April 8, 2014 was the 40th anniversary of Aaron’s 715th career home run, the one that eclipsed Ruth’s amazing record of 714. In my family, we had all waited for this night. Hammerin’ Hank would finally do it. It was break Babe Ruth’s home run record of 714 home runs. Hank now had 715 and the record.
It was a cold and rainy night. There were three rain delays in that game. They were determined to get the game in. Hank was not to be deterred. It was going to happen on April 8, 1974.
We have the word of what went on from Dusty Baker, the Braves’ 24-year-old center fielder, who was in the on deck circle. Baker clearly recalls Aaron’s words as he headed toward the plate to face Dodgers veteran Al Downing in the fourth inning.
“Hank told me he was going to do it.Hank was a student of hitting; he always studied pitchers, their tendencies. As he went up to hit, he said, ‘I’m going to get this thing over with right now.’ After he hit it, I didn’t want to go to the plate. I was closer to the catcher and pitcher than anybody, but that was Hank’s moment — a great moment. He earned it.” ~~Dusty Baker
“After they had the ceremony on the field for him that night, I was the next hitter. I heard the clicking of seats, people leaving, when I went up to hit. It was the coldest night I can remember in Atlanta — and one of the greatest nights of my life.”
Al Downing, the pitcher for the Dodgers, drew the honor of serving up the home run pitch. The first time he faced Hank that night, he walked him. Can’t blame him for that. There is some honor in escaping the evening untarnished. But he couldn’t hide for long. They both wore number 44 that night.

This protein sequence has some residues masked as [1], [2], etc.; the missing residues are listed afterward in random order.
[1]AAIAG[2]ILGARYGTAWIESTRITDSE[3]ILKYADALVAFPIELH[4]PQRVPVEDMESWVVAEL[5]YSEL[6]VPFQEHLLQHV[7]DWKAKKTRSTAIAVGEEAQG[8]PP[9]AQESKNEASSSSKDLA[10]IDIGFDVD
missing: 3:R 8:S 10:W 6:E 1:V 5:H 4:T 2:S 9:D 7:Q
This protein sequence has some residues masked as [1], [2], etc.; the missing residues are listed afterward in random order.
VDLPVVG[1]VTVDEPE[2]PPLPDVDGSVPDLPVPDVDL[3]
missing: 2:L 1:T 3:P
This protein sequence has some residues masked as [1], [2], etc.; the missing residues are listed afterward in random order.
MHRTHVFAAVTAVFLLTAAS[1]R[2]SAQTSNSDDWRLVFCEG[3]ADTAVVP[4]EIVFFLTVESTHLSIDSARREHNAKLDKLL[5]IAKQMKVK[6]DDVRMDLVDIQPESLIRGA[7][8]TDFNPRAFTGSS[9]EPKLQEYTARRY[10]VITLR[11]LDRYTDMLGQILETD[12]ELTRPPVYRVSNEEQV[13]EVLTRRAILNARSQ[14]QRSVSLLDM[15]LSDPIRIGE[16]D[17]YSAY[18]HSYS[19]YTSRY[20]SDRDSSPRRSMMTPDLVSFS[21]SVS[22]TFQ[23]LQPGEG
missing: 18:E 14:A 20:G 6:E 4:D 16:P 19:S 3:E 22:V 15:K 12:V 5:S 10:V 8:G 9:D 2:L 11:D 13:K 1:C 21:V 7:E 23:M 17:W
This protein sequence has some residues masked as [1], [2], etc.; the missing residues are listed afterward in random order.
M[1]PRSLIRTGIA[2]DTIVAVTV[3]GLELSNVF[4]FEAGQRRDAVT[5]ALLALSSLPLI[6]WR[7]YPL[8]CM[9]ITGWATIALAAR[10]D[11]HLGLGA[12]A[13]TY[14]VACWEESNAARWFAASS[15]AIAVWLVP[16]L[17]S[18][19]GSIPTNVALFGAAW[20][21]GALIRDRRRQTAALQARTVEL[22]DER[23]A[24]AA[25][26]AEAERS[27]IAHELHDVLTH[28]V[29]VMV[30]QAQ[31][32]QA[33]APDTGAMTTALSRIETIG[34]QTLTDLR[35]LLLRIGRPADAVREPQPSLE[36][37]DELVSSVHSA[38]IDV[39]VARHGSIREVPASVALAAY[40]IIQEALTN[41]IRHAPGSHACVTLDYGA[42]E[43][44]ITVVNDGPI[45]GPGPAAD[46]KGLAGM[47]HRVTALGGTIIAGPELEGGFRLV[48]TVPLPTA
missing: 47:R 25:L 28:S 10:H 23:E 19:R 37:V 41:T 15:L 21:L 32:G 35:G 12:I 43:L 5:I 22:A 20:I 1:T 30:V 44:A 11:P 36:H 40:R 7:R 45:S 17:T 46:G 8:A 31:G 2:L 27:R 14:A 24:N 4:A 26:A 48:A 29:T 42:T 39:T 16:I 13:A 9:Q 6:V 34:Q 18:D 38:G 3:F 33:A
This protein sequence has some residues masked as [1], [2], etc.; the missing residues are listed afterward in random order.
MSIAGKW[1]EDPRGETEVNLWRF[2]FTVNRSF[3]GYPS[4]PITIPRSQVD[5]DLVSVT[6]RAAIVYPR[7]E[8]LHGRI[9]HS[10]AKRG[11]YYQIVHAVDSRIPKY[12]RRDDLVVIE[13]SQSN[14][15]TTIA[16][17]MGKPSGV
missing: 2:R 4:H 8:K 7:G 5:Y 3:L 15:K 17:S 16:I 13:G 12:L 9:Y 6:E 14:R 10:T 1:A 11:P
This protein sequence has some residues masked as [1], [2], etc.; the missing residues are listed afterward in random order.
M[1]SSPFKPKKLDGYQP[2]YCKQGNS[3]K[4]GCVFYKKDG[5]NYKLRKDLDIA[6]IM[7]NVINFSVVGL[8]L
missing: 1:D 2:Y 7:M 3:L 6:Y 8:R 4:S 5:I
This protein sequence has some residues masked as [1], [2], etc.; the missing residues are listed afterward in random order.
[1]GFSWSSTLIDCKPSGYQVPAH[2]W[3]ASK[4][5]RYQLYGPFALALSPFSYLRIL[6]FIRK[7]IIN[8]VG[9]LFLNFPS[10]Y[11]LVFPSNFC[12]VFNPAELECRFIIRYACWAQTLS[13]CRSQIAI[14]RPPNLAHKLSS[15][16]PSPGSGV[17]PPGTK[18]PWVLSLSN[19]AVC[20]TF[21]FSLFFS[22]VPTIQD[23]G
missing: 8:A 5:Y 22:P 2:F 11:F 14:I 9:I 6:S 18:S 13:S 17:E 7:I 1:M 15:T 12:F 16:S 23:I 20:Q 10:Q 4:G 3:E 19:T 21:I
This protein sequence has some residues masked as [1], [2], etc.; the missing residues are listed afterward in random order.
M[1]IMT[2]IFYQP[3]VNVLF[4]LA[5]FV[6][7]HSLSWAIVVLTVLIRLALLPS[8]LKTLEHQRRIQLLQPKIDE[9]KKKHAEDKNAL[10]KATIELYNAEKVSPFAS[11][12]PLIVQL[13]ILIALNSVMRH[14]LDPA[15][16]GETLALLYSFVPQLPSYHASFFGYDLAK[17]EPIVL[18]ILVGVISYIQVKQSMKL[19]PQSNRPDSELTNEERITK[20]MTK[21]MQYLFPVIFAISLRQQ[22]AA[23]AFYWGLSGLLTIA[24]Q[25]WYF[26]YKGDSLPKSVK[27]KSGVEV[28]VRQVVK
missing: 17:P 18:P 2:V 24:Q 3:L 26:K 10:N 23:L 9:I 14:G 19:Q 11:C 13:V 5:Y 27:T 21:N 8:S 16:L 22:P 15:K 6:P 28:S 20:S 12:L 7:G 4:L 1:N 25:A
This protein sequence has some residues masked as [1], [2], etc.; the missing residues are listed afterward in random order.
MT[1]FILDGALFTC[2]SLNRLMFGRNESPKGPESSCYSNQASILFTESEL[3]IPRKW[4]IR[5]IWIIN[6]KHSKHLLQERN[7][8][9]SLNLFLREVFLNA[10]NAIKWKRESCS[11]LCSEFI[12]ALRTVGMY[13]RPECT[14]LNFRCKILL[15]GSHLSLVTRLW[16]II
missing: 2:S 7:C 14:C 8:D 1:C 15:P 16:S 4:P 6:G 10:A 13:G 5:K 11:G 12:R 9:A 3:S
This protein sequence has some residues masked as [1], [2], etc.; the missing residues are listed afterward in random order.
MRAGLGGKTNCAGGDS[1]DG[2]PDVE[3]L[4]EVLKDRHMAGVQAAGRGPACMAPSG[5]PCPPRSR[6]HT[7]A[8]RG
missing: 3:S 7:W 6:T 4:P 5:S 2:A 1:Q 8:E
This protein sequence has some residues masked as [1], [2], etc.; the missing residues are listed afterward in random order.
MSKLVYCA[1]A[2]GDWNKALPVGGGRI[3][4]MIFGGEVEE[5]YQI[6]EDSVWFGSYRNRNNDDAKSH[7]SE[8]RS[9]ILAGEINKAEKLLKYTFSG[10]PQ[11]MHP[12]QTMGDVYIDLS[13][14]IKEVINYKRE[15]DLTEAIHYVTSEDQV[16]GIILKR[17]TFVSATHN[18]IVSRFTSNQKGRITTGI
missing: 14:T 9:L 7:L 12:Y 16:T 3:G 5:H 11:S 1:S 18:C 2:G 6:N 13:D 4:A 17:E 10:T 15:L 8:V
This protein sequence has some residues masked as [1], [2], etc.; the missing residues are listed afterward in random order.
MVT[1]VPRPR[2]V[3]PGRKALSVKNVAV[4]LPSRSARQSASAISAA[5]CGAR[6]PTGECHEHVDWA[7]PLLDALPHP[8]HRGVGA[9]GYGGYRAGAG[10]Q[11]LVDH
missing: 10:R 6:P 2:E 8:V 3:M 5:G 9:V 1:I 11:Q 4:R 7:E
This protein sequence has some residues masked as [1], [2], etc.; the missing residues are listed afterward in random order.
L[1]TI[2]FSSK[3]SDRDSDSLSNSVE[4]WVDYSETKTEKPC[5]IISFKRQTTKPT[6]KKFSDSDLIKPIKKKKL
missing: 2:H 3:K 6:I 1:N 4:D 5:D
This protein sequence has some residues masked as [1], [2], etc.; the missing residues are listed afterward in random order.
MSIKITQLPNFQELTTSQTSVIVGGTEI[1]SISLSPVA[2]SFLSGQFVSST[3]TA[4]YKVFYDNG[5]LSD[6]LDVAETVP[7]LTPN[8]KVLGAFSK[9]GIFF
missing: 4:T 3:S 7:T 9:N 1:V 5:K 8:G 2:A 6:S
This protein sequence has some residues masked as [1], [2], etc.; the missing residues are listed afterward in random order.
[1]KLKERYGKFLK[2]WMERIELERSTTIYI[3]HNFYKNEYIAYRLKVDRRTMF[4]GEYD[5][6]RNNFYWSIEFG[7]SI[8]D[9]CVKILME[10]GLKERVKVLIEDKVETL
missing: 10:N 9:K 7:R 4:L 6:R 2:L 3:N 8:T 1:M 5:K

I was first introduced to him by [to Hank byYankees catcher] Elston Howard in Spring Training in 1963, in Florida. “The Braves were in West Palm Beach. I remember Elston introducing us and thinking, ‘This is the nicest, most gracious guy for a superstar.’ Hank never really changed.
I walked him first time up, and everybody booed me. It was the second pitch [in a 1-0 count], and I was trying to get the double play. I wanted to get a fastball down in the strike zone, hoping he’d roll over. It was elevated — and ‘The Hammer’ put the hammer on it. ~~Al Downing
Davey Lopez was playing second base for the Dodgers that evening.
It couldn’t have worked out any better, really. Al is such a secure person, he understood the big picture. It was like when Rickey Henderson was Nolan Ryan’s 5,000th strikeout victim. Rickey embraced it. Al was never bothered at all by being part of Hank’s big moment. ~~Davey Lopez
And so magic happened that night. I remember the joy I felt for Hank. He had done something we thought no one would ever be able to do. He did it for himself but it also did a lot for Atlanta.